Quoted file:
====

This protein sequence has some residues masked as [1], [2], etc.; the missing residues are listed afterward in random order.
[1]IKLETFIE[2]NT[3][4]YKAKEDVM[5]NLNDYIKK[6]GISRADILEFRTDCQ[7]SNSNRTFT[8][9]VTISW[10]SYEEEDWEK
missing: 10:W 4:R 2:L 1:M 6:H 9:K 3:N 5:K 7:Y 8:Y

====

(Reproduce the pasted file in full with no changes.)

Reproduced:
This protein sequence has some residues masked as [1], [2], etc.; the missing residues are listed afterward in random order.
[1]IKLETFIE[2]NT[3][4]YKAKEDVM[5]NLNDYIKK[6]GISRADILEFRTDCQ[7]SNSNRTFT[8][9]VTISW[10]SYEEEDWEK
missing: 10:W 4:R 2:L 1:M 6:H 9:K 3:N 5:K 7:Y 8:Y